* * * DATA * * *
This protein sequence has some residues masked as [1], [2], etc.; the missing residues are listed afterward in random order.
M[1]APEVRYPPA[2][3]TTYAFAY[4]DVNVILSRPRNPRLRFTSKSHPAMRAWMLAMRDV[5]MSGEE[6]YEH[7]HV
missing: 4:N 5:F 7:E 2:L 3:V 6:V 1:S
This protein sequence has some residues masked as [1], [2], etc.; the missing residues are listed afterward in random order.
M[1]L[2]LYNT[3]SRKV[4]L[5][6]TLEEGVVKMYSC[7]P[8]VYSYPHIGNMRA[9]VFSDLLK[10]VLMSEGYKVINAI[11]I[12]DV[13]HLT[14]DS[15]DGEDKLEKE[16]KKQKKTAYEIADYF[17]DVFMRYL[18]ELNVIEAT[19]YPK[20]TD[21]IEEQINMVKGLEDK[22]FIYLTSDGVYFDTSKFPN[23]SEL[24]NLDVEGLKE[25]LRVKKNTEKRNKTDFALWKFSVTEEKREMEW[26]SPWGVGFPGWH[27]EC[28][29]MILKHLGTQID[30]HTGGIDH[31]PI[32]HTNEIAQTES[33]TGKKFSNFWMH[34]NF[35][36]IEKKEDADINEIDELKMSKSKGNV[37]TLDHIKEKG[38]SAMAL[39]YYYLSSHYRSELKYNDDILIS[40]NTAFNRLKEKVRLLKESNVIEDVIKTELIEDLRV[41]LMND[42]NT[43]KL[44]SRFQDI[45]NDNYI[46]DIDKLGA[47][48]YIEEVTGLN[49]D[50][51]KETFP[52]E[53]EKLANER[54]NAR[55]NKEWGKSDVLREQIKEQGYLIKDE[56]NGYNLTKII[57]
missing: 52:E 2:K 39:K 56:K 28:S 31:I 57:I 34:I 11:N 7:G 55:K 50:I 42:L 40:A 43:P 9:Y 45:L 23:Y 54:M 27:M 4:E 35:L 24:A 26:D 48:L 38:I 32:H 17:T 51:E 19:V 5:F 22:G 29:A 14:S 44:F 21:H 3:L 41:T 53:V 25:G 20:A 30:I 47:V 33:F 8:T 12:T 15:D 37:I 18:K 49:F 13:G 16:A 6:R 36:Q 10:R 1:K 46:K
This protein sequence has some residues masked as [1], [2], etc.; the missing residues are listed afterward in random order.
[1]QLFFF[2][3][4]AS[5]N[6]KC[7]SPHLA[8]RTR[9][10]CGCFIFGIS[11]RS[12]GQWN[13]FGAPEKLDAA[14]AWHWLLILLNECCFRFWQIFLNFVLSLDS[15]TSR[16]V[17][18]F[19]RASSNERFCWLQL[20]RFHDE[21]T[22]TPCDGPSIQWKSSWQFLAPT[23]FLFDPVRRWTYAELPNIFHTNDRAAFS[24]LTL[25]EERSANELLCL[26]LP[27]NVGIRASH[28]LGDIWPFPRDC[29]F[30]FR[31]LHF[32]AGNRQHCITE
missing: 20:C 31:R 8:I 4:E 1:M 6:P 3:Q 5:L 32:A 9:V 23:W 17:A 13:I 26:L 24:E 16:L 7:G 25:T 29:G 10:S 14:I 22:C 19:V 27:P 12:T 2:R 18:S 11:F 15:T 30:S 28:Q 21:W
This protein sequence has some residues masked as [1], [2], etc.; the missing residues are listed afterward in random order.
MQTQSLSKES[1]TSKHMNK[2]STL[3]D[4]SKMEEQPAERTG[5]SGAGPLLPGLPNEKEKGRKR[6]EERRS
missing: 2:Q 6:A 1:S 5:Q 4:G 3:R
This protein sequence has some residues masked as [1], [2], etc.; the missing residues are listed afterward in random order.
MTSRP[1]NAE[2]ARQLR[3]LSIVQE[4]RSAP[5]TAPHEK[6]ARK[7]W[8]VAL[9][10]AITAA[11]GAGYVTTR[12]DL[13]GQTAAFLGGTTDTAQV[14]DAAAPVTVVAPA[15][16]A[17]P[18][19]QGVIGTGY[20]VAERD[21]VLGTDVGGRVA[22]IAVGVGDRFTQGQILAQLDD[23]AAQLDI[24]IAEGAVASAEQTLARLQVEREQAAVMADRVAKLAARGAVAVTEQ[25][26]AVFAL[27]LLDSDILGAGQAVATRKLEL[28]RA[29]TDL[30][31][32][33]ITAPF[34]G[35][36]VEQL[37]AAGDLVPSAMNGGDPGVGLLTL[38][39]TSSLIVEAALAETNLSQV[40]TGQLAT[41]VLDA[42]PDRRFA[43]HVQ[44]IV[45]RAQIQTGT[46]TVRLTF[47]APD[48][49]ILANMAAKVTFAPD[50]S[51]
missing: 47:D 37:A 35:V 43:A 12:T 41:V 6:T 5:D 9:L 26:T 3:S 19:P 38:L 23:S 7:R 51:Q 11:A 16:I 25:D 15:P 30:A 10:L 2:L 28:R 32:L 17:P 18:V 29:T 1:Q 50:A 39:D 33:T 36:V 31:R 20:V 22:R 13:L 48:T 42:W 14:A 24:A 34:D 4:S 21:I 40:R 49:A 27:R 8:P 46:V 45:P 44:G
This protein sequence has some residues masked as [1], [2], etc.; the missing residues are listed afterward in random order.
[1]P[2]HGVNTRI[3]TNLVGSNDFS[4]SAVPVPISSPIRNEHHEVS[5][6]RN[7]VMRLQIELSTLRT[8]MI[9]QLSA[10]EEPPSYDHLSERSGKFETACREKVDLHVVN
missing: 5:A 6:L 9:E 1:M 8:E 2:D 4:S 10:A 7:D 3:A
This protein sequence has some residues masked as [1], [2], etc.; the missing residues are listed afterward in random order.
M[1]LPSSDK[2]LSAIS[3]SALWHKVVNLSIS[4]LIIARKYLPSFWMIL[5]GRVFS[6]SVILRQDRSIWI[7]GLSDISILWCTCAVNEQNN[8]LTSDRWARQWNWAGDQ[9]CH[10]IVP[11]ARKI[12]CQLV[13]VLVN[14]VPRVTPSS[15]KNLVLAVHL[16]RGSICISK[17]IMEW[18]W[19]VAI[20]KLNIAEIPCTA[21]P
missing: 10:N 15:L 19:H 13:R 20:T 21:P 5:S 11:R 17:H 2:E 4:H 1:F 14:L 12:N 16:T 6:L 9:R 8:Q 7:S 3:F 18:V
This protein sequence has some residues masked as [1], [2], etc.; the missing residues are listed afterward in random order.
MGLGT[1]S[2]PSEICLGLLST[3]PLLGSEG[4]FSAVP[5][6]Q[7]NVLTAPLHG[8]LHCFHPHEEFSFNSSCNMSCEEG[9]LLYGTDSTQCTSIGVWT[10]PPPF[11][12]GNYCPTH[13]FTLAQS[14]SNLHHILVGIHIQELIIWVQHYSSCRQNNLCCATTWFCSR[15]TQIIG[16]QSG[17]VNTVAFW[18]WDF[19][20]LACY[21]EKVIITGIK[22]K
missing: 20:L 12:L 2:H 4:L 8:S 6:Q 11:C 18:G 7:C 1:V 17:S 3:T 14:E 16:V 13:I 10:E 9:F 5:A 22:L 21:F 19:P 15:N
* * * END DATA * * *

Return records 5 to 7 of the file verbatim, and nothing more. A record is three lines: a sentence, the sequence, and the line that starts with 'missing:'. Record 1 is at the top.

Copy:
This protein sequence has some residues masked as [1], [2], etc.; the missing residues are listed afterward in random order.
MTSRP[1]NAE[2]ARQLR[3]LSIVQE[4]RSAP[5]TAPHEK[6]ARK[7]W[8]VAL[9][10]AITAA[11]GAGYVTTR[12]DL[13]GQTAAFLGGTTDTAQV[14]DAAAPVTVVAPA[15][16]A[17]P[18][19]QGVIGTGY[20]VAERD[21]VLGTDVGGRVA[22]IAVGVGDRFTQGQILAQLDD[23]AAQLDI[24]IAEGAVASAEQTLARLQVEREQAAVMADRVAKLAARGAVAVTEQ[25][26]AVFAL[27]LLDSDILGAGQAVATRKLEL[28]RA[29]TDL[30][31][32][33]ITAPF[34]G[35][36]VEQL[37]AAGDLVPSAMNGGDPGVGLLTL[38][39]TSSLIVEAALAETNLSQV[40]TGQLAT[41]VLDA[42]PDRRFA[43]HVQ[44]IV[45]RAQIQTGT[46]TVRLTF[47]APD[48][49]ILANMAAKVTFAPD[50]S[51]
missing: 47:D 37:A 35:V 43:A 12:T 41:V 6:T 5:D 9:L 26:T 3:S 19:P 38:L 23:S 7:R 51:Q 11:A 16:I 25:D 15:P 30:A 10:L 2:L 28:R 32:L 17:P 18:V 29:T 1:Q 50:A 39:D 33:T 36:V 31:R 20:V 22:R 13:L 48:T 42:W 14:A 24:A 34:D 4:S 21:I 40:R 49:A 27:R 8:P 46:V 45:P 44:G
This protein sequence has some residues masked as [1], [2], etc.; the missing residues are listed afterward in random order.
[1]P[2]HGVNTRI[3]TNLVGSNDFS[4]SAVPVPISSPIRNEHHEVS[5][6]RN[7]VMRLQIELSTLRT[8]MI[9]QLSA[10]EEPPSYDHLSERSGKFETACREKVDLHVVN
missing: 5:A 6:L 9:E 1:M 8:E 2:D 4:S 10:A 7:D 3:A
This protein sequence has some residues masked as [1], [2], etc.; the missing residues are listed afterward in random order.
M[1]LPSSDK[2]LSAIS[3]SALWHKVVNLSIS[4]LIIARKYLPSFWMIL[5]GRVFS[6]SVILRQDRSIWI[7]GLSDISILWCTCAVNEQNN[8]LTSDRWARQWNWAGDQ[9]CH[10]IVP[11]ARKI[12]CQLV[13]VLVN[14]VPRVTPSS[15]KNLVLAVHL[16]RGSICISK[17]IMEW[18]W[19]VAI[20]KLNIAEIPCTA[21]P
missing: 10:N 15:L 19:H 13:R 20:T 21:P 5:S 11:R 17:H 2:E 4:H 1:F 14:L 12:N 16:T 6:L 9:R 8:Q 7:S 3:F 18:V